There was plenty of nervous laughter at DEF CON this summer when renowned researchers Charlie Miller and Chris Valasek showed how they were able to hack the electronics of the 2010 Toyota Prius and Ford Escape to override the cars' smart steering, braking, acceleration, engine, and other features. The researchers, who had no experience with car electronics prior to their dismantling the dashboards and figuring out the car's networks, released the tools they built that allowed them to jerk the steering wheel out of the driver's control and to disable the brakes.
Source: Miller and Valasek whitepaper
Researchers at UC-Berkeley took biometric authentication to another level this year, using brainwaves as a replacement for the password. Researchers used wireless headsets with embedded EEG sensors to study whether brainwave signals of users performing specific tasks could be matched to the correct individual. The researchers were able to match the brainwave signals with 99 percent accuracy.
Source: University of California-Berkeley
A live demo at Black Hat USA simulating an environmental catastrophe via a cyberattack on an oil-well pumping station sprayed some of the bluish-green dyed liquid from the crude model built by the researchers, drawing audience laughter. But the sobering message was clear in how simple it is to fool and, ultimately, sabotage systems regulating remote oil-drilling stations.
Drones have been all the rage this year, culminating with Amazon's plans for a drone delivery fleet, but a new prototype created by a privacy and security researcher could divert those flights. Samy Kamkar, of "Samy" worm fame, constructed SkyJack, a drone that automatically finds and hijacks nearby Parrot drones, amassing an army of zombie drones.
Don't look now, but even that docking station on your desk that you snap your laptop into has been hacked. A British researcher at Black Hat Europe constructed a single-board Raspberry Pi-based device that can be inserted right inside the docking station to potentially steal corporate data and listen in on voice calls and videoconferences.
Source: NCC Group
A prototype distributed mobile tracking network called Snoopy takes advantage of weaknesses in the way mobile devices search for WiFi signals in order to track a person's online and physical movements, and to intercept data from their devices. Snoopy, the creation of Daniel Cuthbert, can even use a smartphone as the drone surveillance device.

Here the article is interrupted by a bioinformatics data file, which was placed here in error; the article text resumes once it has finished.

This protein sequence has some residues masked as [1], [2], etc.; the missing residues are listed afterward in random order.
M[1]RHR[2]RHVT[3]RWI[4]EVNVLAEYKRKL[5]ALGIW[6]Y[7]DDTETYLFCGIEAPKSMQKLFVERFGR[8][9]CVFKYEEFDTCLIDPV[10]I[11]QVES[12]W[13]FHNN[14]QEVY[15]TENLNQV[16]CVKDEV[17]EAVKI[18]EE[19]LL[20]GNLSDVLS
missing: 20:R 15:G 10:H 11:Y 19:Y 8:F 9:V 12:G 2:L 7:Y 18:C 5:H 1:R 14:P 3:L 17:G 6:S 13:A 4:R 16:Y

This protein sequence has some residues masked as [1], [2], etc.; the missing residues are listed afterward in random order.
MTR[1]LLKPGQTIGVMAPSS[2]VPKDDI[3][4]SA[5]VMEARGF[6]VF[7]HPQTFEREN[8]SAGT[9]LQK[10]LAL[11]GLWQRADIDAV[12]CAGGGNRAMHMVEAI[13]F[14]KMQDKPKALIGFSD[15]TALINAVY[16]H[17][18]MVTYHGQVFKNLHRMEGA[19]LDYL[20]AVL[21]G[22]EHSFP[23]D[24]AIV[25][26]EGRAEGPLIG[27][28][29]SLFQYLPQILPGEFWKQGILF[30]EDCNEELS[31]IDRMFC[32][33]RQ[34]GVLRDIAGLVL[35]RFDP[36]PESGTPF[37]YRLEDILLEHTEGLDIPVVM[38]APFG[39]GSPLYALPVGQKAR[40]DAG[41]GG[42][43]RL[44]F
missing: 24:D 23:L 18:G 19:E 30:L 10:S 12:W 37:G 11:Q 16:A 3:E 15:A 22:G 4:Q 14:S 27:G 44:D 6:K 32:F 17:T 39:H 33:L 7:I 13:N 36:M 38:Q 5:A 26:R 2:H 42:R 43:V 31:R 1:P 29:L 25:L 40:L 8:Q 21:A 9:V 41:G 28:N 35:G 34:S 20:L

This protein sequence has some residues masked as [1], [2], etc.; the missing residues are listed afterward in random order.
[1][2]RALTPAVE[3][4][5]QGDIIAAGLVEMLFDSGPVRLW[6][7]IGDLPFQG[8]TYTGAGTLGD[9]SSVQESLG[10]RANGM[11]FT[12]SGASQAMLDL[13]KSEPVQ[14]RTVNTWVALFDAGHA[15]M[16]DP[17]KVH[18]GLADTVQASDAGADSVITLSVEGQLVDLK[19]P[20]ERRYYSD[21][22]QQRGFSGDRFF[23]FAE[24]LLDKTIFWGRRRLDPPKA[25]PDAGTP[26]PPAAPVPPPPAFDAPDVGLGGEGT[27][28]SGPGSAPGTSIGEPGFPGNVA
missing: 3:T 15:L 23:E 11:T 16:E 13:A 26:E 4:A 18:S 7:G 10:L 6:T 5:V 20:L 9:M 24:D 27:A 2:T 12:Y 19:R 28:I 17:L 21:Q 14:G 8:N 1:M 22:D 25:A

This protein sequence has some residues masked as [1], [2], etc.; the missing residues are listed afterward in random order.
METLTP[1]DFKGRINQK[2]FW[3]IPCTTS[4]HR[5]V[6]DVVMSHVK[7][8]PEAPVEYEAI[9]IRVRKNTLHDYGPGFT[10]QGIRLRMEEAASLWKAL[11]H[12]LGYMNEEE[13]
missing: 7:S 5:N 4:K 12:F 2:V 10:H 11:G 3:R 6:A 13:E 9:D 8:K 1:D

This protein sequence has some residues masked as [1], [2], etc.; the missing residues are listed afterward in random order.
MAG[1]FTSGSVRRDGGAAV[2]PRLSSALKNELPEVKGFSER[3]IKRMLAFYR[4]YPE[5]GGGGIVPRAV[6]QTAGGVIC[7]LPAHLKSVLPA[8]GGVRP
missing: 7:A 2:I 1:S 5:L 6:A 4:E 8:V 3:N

The Automatic Identification System (AIS) used by ships helps vessels avoid collisions on the high seas by identifying and locating them, but white-hat hackers discovered AIS could be hijacked and hit by man-in-the middle attacks. An attacker could modify a ship's position and create a fake vessel, or wage phony "man-in-the-water" distress beacons.
Source: Trend Micro
Bug bounties aren't just for grown-ups: Three participants in the kid version of DEF CON, R00tz Asylum (formerly called DEF CON Kids), scored cash from Samsung for finding flaws in its apps for its smart TVs. CyFi, 12, who made her mark there two years ago with the discovery of the so-called "time traveler" class of vulnerabilities across mobile platforms, scored $1,000 for the bug she found.
So much for that sophisticated alarm system in your building. A pair of security researchers found that all it takes to circumvent a building's alarm system sensor is an infrared light "bomb," or holding up a piece of cardboard to fool and bypass it. They also hacked the alarm sensor keypads with a homegrown rogue cellular base station.
Source: Bishop Fox
Russian researcher Alexey Sintsov got more than he bargained for when his aggressive honeypot experiment resulted in the counterattack of the desktop of an intelligence agency in a nation that was formerly part of the Soviet Union. Sintsov built the honeypot to test the ability to hack back at, and gather intel on, attackers.
Source: Sintsov whitepaper
Smart TVs were hijacked with rootkit technology and weak Web apps in order to turn the screens into stealthy surveillance systems, unbeknown to their owners. Two different groups of researchers at Black Hat USA showed how they were able to photograph, videotape, and employ browser-based attacks on smart TVs.
Source: iSEC Partners
Kelly Jackson Higgins is the Executive Editor of Dark Reading. She is an award-winning veteran technology and business journalist with more than two decades of experience in reporting and editing for various publications, including Network Computing, Secure Enterprise ... View Full Bio